David Bourget (Western Ontario)
David Chalmers (ANU, NYU)
Rafael De Clercq
Jack Alan Reynolds
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Journal of the History of Philosophy 34 (2):213-232 (1996)
Between Wolff and Kant: Merian's Theory of Apperception UDO THIEL IT IS WELL KNOWN that the nodon of apperception or self-consciousness is central to Kant's theoretical philosophy. Kant introduces the notion in one of the crucial parts of the Critique of Pure Reason, the Transcendental Deduction of the Categories, and assigns it an important role in his critique of traditional metaphysics of the soul in the Transcendental Dialectic.' It is also well known that Kant did not invent the term "apperception." Leibniz had introduced the French 'Tapperception" into philosophical terminology early in the eigh- teenth century. Kant scholars generally stress, rightly, that Kant's notion of apperception differs significandy from that of his predecessors. However, the precise relation between Kant's concept of apperception and earlier accounts has not been considered in any detail. Wolfgang Carl, for example, simply states that the main difference is that, prior to Kant, apperception was under- stood as relating only to mental acts and their contents, and not to the subject that thinks and has ideas, whereas in Kant apperception relates essentially to the thinking subject. 2 This very general thesis is questionable even in regard to some of the philosophers that Carl cites in this context . It is clearly not true of some other pre-Kantian philoso- phers who deal with self-consciousness. ' References to the Critique of Pure..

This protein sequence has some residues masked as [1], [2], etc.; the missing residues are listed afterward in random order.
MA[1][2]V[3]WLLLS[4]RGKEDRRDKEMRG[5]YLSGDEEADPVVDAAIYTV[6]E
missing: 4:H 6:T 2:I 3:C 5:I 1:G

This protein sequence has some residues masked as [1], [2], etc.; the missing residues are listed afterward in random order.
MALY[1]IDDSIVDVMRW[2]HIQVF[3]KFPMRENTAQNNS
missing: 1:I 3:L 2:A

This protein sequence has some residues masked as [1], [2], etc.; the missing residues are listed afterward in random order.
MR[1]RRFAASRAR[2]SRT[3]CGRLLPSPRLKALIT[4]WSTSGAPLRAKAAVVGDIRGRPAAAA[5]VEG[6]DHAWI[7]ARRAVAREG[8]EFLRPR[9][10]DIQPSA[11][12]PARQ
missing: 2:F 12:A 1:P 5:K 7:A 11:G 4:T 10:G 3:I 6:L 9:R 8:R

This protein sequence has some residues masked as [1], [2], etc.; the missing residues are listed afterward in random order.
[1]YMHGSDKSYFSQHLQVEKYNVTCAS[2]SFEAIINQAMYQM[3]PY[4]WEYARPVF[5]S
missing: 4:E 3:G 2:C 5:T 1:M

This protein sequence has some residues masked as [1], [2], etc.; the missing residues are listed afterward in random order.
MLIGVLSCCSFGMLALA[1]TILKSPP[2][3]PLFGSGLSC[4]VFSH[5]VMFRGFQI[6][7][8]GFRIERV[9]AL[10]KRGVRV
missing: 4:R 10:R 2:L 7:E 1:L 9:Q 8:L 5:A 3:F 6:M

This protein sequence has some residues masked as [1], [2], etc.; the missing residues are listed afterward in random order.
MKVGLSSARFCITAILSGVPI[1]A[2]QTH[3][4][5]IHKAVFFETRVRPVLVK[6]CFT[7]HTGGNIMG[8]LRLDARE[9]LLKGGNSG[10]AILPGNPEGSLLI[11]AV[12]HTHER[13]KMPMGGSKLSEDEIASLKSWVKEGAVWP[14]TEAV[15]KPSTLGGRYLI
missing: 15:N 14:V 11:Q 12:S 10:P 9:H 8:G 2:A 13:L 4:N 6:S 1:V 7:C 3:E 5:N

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Corey W. Dyck (2011). A Wolff in Kant's Clothing: Christian Wolff's Influence on Kant's Accounts of Consciousness, Self-Consciousness, and Psychology. Philosophy Compass 6 (1):44-53.
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